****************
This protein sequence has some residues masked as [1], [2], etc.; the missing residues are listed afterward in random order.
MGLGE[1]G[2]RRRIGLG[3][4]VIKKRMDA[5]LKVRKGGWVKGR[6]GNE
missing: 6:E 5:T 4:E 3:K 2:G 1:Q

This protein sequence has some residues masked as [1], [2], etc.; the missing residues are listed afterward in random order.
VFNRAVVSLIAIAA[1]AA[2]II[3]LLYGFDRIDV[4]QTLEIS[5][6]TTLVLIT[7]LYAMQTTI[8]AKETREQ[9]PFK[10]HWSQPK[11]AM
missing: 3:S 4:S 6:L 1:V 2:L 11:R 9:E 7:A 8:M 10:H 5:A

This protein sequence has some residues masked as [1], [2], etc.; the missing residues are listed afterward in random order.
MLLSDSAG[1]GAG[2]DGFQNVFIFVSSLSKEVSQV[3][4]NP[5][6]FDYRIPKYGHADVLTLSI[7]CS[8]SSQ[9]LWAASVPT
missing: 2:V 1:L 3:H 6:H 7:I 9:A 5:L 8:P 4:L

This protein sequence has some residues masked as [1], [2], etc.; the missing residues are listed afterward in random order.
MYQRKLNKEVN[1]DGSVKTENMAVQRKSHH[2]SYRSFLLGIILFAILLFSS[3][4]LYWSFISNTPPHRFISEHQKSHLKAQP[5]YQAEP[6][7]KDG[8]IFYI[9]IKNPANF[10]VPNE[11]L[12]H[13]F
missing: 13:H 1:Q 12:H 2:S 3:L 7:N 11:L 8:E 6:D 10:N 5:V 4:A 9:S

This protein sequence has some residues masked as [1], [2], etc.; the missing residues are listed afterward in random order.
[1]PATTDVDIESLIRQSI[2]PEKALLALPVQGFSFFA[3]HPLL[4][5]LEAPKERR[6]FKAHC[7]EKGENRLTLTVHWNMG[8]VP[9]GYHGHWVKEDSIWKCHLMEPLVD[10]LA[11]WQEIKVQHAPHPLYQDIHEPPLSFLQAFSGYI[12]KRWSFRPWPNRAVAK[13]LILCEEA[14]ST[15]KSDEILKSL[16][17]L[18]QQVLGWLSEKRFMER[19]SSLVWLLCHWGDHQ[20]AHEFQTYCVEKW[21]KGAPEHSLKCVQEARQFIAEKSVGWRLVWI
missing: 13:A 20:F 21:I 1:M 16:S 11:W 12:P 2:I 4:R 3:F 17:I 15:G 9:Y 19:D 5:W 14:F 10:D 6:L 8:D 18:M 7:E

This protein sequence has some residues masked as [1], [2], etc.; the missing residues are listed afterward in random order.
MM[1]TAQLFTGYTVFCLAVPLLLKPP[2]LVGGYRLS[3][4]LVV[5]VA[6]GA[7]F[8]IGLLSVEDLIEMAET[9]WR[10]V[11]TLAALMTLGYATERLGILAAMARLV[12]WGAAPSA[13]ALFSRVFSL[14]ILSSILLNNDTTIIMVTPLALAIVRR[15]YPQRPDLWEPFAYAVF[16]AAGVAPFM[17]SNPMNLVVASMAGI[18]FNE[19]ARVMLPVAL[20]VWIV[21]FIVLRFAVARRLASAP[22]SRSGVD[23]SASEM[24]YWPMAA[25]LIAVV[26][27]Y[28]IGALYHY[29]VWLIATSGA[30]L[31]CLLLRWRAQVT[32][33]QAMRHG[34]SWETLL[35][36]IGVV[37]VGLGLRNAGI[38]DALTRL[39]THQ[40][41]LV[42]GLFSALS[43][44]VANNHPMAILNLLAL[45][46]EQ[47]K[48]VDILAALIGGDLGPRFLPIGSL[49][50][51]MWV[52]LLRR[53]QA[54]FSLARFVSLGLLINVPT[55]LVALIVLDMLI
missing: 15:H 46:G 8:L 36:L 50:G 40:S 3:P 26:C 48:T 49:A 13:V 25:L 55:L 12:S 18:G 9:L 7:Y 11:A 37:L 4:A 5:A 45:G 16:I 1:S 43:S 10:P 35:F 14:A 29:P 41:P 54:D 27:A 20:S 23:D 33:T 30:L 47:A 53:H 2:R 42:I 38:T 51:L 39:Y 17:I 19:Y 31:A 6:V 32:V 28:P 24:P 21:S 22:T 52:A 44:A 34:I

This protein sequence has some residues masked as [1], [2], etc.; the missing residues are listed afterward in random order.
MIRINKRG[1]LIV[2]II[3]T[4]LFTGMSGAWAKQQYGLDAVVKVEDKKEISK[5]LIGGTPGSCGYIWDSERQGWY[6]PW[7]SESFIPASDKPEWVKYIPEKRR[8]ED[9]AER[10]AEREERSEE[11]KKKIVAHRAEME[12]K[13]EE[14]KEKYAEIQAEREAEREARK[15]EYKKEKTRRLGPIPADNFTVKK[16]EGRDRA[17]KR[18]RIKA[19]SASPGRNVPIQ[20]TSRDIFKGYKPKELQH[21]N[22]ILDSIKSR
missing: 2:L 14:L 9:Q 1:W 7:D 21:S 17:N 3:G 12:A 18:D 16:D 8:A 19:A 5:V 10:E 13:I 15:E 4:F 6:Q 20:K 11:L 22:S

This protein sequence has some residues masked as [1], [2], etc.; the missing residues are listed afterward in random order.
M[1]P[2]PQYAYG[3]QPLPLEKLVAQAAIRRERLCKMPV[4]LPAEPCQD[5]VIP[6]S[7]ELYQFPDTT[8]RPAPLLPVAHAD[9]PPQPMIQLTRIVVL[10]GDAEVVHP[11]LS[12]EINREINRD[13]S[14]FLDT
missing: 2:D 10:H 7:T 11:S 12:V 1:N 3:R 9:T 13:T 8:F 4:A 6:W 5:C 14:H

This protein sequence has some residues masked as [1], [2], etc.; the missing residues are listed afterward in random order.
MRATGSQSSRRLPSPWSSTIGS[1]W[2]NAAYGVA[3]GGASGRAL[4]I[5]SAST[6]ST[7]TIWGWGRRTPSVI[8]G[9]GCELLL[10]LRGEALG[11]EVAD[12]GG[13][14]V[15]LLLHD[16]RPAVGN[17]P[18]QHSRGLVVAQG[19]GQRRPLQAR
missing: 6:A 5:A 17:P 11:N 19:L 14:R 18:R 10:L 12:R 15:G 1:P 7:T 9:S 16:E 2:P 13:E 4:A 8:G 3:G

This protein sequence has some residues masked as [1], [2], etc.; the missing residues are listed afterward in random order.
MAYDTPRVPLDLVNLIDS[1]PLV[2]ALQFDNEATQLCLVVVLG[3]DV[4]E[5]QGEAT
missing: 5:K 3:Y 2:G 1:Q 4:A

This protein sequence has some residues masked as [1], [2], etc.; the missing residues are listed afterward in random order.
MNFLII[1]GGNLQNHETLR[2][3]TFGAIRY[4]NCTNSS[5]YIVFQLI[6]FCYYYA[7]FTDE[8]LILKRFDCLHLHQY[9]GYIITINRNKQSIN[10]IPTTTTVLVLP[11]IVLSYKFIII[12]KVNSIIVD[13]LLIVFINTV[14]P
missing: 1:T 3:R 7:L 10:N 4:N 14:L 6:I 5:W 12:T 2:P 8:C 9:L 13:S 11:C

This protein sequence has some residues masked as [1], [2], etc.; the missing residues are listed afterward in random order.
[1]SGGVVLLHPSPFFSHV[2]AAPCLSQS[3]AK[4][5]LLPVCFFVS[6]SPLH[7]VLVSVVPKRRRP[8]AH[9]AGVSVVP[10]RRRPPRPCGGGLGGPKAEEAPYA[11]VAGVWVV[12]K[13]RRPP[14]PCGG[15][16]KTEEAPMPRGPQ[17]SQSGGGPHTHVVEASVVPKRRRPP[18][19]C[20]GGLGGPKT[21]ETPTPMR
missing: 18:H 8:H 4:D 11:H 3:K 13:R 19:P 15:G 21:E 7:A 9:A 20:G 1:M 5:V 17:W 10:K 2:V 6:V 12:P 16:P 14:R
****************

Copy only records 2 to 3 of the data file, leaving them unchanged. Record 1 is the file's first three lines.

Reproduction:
This protein sequence has some residues masked as [1], [2], etc.; the missing residues are listed afterward in random order.
VFNRAVVSLIAIAA[1]AA[2]II[3]LLYGFDRIDV[4]QTLEIS[5][6]TTLVLIT[7]LYAMQTTI[8]AKETREQ[9]PFK[10]HWSQPK[11]AM
missing: 3:S 4:S 6:L 1:V 2:L 11:R 9:E 7:A 8:M 10:H 5:A

This protein sequence has some residues masked as [1], [2], etc.; the missing residues are listed afterward in random order.
MLLSDSAG[1]GAG[2]DGFQNVFIFVSSLSKEVSQV[3][4]NP[5][6]FDYRIPKYGHADVLTLSI[7]CS[8]SSQ[9]LWAASVPT
missing: 2:V 1:L 3:H 6:H 7:I 9:A 5:L 8:P 4:L